1 in 31 Americans Under Correctional Control
A new study by the Pew Center
"Building more prisons is not a cost-effective path to greater public safety," states The Pew Center on the States in a new report released his week.
1 in 31 Americans are currently under correctional control, either in prison or jail, or on probation or parole. Here are some statistics that the study has released:
- In the last 25 years, the number of prisoners in the U.S. has risen 274%, while the violent crime rate has only dropped 23%
- There are currently 7.3 million adults under correctional control (in prison or jail, or on probation or parole)
- 1 in 11 Black adults, 1 in 27 Hispanic adults, and 1 in 45 white adults are under correctional control
The study spotlights Kentucky, showing that 1 in 35 Kentuckians is under correctional control. They also state that:
- Kentucky's prison population has grown by 50% in the last eight years, with a current population of 22,000. It is the fastest growing prison system in the country.
- The basis for Kentucky's growth in prison population is in changes in the law. As the study states, "The growth has been propelled by a series of tough-on-crime measures that began in 1974 with passage of the first version of the state's 'persistent felon law,'" which originally required three strikes, but was cut back to two strikes in 1976. Other changes in the 90s "elevated misdemeanors to felonies, recassified offenses as higher level felonies and enhanced the penalties for a variety of crimes."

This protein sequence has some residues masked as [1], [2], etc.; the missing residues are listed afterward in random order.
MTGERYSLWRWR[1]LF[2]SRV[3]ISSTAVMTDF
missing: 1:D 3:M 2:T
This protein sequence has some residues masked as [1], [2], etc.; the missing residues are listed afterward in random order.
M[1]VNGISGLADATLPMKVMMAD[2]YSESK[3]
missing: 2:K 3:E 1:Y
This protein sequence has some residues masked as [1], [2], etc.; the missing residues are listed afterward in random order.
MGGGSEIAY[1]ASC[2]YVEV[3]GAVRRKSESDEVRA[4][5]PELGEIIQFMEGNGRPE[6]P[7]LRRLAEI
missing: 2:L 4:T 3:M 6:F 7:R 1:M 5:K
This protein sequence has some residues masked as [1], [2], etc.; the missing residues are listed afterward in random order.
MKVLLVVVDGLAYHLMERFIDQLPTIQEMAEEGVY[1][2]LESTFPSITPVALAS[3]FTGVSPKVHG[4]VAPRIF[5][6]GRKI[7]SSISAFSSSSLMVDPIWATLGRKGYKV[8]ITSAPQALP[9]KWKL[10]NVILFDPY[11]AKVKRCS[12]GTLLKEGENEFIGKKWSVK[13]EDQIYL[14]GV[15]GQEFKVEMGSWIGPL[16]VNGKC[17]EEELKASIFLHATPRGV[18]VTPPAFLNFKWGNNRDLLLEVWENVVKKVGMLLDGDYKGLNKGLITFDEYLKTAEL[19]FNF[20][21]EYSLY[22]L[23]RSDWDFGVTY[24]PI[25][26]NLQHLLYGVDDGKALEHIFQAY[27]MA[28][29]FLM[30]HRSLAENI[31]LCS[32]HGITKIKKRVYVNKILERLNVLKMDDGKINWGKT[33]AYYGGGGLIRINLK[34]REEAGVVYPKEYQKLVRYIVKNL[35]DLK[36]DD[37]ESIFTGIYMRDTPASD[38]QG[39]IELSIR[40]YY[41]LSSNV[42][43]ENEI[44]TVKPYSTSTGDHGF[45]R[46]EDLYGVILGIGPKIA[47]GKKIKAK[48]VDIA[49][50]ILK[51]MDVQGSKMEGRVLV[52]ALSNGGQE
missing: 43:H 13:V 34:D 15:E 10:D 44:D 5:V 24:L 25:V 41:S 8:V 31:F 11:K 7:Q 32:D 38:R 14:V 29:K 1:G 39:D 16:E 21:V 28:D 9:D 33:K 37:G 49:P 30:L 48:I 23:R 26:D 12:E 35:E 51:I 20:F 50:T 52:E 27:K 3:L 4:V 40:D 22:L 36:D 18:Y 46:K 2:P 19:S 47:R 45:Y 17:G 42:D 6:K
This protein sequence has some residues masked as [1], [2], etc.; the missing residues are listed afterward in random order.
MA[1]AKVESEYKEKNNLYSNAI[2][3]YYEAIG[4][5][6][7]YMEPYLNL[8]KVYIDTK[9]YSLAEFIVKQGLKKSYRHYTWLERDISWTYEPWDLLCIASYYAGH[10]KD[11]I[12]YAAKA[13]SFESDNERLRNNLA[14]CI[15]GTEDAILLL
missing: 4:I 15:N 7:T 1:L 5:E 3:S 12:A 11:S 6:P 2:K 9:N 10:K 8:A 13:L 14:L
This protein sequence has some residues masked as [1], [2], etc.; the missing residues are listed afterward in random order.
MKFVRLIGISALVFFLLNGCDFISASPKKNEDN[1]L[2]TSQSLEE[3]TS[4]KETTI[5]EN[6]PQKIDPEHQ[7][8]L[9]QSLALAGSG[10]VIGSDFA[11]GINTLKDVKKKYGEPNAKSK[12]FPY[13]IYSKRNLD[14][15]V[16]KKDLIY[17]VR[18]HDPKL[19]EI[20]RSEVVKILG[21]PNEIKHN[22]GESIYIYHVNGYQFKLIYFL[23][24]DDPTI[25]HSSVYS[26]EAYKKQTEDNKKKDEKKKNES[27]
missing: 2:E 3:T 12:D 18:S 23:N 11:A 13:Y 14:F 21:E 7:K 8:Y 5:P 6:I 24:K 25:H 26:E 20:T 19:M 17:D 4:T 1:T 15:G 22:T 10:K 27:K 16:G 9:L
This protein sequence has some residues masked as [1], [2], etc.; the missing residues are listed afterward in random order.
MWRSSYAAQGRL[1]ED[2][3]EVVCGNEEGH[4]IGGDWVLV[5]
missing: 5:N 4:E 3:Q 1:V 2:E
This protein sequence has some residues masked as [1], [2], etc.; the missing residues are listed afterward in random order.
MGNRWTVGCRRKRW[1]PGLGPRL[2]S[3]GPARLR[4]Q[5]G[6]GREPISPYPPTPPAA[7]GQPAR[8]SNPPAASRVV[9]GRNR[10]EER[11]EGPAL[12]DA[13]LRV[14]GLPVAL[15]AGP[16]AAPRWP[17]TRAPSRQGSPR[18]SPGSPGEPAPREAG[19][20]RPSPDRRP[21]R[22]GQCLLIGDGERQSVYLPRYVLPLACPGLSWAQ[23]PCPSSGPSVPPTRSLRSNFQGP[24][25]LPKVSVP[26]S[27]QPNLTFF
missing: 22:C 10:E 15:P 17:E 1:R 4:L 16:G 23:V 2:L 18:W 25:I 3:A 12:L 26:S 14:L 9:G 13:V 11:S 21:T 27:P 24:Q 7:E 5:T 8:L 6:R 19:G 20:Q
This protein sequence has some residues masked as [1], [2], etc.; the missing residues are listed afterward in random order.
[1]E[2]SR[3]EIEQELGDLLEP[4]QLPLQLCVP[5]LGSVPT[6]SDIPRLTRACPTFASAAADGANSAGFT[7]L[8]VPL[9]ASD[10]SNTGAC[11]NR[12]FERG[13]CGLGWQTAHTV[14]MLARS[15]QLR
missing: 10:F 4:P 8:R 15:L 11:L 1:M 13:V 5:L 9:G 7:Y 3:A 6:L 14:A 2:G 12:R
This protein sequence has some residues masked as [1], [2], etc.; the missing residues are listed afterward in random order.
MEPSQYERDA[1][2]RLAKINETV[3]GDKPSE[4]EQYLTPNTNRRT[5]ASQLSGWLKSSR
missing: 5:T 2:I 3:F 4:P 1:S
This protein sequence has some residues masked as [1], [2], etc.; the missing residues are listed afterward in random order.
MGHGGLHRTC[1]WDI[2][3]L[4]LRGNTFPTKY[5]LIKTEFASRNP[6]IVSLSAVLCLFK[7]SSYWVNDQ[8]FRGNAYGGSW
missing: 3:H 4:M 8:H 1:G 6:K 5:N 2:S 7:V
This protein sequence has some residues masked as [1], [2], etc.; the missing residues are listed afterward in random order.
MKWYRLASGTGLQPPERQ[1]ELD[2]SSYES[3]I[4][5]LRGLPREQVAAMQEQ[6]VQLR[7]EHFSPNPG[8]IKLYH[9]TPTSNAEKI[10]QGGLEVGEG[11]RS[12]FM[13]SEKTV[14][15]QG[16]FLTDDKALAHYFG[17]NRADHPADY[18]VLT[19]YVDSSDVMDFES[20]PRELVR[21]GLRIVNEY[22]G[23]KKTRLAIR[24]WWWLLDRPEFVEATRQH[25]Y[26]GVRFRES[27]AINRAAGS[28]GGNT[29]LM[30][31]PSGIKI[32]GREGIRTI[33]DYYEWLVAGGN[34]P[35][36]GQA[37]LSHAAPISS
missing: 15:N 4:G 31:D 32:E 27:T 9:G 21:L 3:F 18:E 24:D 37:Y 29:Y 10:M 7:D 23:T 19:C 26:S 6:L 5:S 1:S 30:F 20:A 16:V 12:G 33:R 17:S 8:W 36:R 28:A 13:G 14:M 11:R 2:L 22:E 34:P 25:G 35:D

- From 1987-2007, the state's prison population grew nearly 250%, while to violent crime rate fell by only 13%
- The spike in prison population has left Kentucky's prisons packed and the jails overflowing. The state's jails hold about 20,000 people.
The focus of this study, though, is on the discrepancy between prison spending and community corrections spending. 9 in 10 correctional dollars are being spent in prisons rather than in the community. "While the incarcerated popluation has added only half as many offenders as community supervision over the last quarter century…prisons have received almost 90 percent of the new funding." To house someone in a prison costs the tax-payers about $79 per prisoner per day, while to keep someone under community supervision costs only $3.42 for probationers and $7.47 for parolees.
The Pew study outlines six components needed to make productive change in the community corrections system: 1) Sort offenders by risk to public safety, 2) Base Intervention Programs on Science, 3) Harness Technology, 4) Impose Swift and Certain Sanctions, 5) Create Incentives for Success, and 6) Measure Progress.
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